BIO 548 Comparative Animal Physiology. A study of the physiological adaptive mechanisms and the comparison of adaptive strategies across vertebrate taxa. Emphasis will be directed toward homeostatic mechanisms of water, energy and electrolyte balance, and metabolism. A two-hour laboratory to emphasize investigative skills employing modern laboratory techniques is included. Independent original research project required. Prerequisites: organic chemistry, general physiology, or instructor's consent. Credit 4.

BIO 562 Advanced Plant Physiology. Further studies of the life processes of plants at the molecular, cellular and organismal levels with focus on current research and recent advances in this field. A scholarly paper on a selected physiological topic is required. Three hours of lecture per week. Prerequisite: 12 hours advanced biology. Credit 3.

BIO 564 Cell Structure and Physiology. A study of signal transduction pathways in the cell. For the laboratory portion of the course, students will conduct independent investigations of cells defective in signal transduction and prepare a scientific paper of the results. Prerequisites: cell biology and organic chemistry. Credit 3.

*BIO 568 Advanced Invertebrate Zoology. Invertebrates are the dominant form of life on earth, comprising greater than 75% of all described species. Students will be briefly introduced to the phylum/class level characteristics of the major groups of invertebrate animals. The majority of the course will deal with the evolutionary history and phylogeny of invertebrates, invertebrate ecology, and the myriad solutions invertebrates have evolved to deal with the common problems of reproduction, feeding, osmoregulation, respiration, locomotion and developmental patterns. Prerequisites: 12 hours advanced biology, invertebrate zoology recommended. Credit 3.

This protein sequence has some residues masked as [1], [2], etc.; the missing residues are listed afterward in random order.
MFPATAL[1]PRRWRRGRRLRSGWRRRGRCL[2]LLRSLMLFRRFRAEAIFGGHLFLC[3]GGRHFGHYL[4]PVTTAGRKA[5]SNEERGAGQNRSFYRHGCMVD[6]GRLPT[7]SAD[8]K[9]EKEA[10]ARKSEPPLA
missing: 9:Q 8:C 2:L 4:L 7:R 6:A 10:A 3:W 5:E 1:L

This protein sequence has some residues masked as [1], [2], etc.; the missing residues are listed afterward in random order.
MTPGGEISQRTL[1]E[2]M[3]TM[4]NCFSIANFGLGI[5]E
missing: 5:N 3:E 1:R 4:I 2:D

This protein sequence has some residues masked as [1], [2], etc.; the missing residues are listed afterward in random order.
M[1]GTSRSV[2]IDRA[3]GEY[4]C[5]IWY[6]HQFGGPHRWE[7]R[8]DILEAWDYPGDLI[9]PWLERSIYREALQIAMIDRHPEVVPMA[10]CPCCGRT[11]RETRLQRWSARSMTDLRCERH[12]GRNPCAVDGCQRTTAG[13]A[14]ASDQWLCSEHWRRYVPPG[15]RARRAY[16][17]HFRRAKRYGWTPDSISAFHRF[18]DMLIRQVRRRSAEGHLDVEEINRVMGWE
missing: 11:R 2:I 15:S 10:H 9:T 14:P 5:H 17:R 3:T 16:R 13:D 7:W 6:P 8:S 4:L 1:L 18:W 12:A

BIO 571 Evolution. This course is concerned with modern concepts of the evolution of organisms. Extended reading and classroom discussion supplement the lecture treatment. Three one-hour lectures a week are scheduled. Prerequisite: introductory genetics. Credit 3.

BIO 575 Bacterial Physiology. A study of bacterial metabolism that will include fermentation, anaerobic respiration, bacterial photosynthesis and nitrogen fixation. This course will also discuss how bacteria sense their environment and adjust their metabolism accordingly. Three hours of lecture per week. Prerequisites: microbiology, genetics, and organic chemistry II or general physiology. Credit 3.